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Identifying the First 10 Priority Chemicals
One of the major pillars of TSCA reform has been mandating the review of existing chemicals. However, this process could take decades: as of today, the TSCA Inventory has over 85,000 chemicals, including 62,000 that were grandfathered into the inventory without any sort of risk review. To jumpstart EPA’s review of that list, the new law mandates that EPA identify 10 “high priority” chemicals by December 22, 2016 to begin review immediately, without waiting for the procedural framework to be finalized.
Once these first 10 chemicals are designated as high priority, they will undergo a risk evaluation. If during the risk evaluation, the chemical is shown to present “unreasonable risks,” the chemical will subsequently be regulated in some capacity. The statute requires that these first 10 high priority chemicals be drawn from the 2014 update to the TSCA Work Plan for Chemical Assessments, which includes 89 possible candidates.
During the selection process for the first 10, EPA is to give preference to chemical substances that are listed in the 2014 Work Plan that:
- Are listed as having a Persistence and Bioaccumulation score of 3; and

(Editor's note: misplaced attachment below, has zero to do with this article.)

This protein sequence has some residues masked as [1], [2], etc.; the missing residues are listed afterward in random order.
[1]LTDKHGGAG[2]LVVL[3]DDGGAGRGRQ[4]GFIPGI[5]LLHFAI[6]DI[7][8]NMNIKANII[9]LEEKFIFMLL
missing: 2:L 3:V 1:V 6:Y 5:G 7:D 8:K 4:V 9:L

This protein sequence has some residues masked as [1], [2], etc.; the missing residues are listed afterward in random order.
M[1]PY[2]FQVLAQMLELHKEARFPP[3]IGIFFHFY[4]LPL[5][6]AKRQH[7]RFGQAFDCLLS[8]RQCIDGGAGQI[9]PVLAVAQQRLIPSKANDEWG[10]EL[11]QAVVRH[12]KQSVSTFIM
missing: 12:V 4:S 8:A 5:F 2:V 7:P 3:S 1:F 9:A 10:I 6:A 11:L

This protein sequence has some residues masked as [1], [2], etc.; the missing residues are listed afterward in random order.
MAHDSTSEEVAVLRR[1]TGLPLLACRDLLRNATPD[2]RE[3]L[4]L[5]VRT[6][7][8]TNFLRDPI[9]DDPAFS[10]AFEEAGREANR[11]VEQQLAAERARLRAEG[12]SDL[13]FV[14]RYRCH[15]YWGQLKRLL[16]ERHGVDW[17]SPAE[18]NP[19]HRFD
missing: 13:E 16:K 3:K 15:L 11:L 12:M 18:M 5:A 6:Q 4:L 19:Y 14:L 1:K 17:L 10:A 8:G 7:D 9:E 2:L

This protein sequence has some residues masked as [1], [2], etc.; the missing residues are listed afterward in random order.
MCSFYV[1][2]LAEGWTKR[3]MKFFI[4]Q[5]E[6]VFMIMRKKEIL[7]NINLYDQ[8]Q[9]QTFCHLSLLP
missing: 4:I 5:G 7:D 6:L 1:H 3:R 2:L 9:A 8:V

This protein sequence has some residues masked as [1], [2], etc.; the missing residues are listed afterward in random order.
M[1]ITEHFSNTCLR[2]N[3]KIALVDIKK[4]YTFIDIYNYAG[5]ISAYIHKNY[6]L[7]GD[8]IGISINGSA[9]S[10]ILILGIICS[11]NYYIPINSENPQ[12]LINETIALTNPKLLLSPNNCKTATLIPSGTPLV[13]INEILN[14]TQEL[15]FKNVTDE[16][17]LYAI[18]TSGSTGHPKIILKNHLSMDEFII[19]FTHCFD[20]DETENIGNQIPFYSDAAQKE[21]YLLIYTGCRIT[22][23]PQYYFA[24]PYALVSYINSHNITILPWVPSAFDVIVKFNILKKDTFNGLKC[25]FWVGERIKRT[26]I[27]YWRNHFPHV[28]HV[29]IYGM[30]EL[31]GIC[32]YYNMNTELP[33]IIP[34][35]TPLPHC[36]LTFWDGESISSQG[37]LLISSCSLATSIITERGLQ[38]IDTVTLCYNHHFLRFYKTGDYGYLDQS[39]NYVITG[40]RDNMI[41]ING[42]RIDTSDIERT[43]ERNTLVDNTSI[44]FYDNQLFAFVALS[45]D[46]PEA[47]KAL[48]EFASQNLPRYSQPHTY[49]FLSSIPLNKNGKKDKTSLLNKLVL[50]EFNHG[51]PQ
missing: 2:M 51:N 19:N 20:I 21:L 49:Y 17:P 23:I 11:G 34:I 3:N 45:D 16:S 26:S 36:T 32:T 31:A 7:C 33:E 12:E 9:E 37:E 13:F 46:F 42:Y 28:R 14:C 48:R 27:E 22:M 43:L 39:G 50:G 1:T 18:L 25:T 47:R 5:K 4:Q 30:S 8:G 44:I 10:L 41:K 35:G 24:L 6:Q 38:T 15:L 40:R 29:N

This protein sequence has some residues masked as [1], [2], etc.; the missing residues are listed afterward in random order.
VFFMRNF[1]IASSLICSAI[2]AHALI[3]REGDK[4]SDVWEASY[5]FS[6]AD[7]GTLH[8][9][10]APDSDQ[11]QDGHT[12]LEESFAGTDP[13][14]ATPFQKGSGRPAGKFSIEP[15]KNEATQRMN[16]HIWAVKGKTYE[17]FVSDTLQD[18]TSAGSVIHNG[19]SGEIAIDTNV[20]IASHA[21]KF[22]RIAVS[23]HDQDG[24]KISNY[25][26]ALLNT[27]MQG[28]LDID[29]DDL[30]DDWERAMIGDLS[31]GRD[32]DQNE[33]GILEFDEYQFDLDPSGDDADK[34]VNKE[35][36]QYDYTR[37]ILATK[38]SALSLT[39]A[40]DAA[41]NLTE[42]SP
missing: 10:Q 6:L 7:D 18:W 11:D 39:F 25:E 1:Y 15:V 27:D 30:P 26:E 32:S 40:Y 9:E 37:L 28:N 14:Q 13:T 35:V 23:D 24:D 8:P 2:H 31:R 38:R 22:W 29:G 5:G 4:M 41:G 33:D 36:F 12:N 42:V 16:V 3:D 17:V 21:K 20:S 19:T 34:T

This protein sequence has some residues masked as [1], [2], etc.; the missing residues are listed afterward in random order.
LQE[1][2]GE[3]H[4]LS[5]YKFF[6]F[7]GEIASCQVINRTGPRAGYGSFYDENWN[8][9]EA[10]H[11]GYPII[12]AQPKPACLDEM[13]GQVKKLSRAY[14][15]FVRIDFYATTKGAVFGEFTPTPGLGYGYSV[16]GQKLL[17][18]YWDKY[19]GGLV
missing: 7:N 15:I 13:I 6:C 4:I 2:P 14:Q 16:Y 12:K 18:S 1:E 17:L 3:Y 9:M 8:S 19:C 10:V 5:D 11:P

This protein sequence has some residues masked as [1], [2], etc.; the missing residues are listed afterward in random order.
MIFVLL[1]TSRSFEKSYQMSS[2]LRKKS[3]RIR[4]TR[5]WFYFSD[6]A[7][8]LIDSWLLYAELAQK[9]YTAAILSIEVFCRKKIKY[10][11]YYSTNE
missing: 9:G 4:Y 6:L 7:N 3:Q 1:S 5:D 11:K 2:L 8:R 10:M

- Are known human carcinogens and have high acute and chronic toxicity.
Currently, there are 25 chemicals on the Work Plan that would meet either one or both of those two recommendations. However, EPA also is able to consider other factors, which may lead them to pick different chemicals.
Since the Lautenberg Act enactment, several groups and individuals have weighed in with their ideal candidates for the first 10 priority chemicals. Some have focused on a single chemical. For example, Senators Boxer and Feinstein (D-CA) have both urged EPA to include asbestos on the list of 10, along with industry group Motor & Equipment Manufacturers Association (MEMA). For her part, Senator Kirsten Gillibrand (D-NY) urged the EPA to prioritize regulatory assessment of perfluorooctanoic acid (PFOA), even though it is not currently listed on the TSCA Work Plan.
But others have provided more comprehensive lists. The Environmental Working Group released a list of 10 possible chemicals (as well as 10 alternates) that would be their ideal first 10 priority chemicals. A different coalition of over 60 NGOs (including EarthJustice and NRDC) also put together a list of their ideal first 10 candidates. Asbestos, PERC, BPA, and brominated flame retardants are present on both of these lists.
For any of the first 10 chemicals identified by EPA this upcoming December, EPA will have until June 22, 2020, to finalize the risk evaluations. From there, a Final Rule outlining possible restrictions or bans would have to be published by June 22, 2024, at the very latest.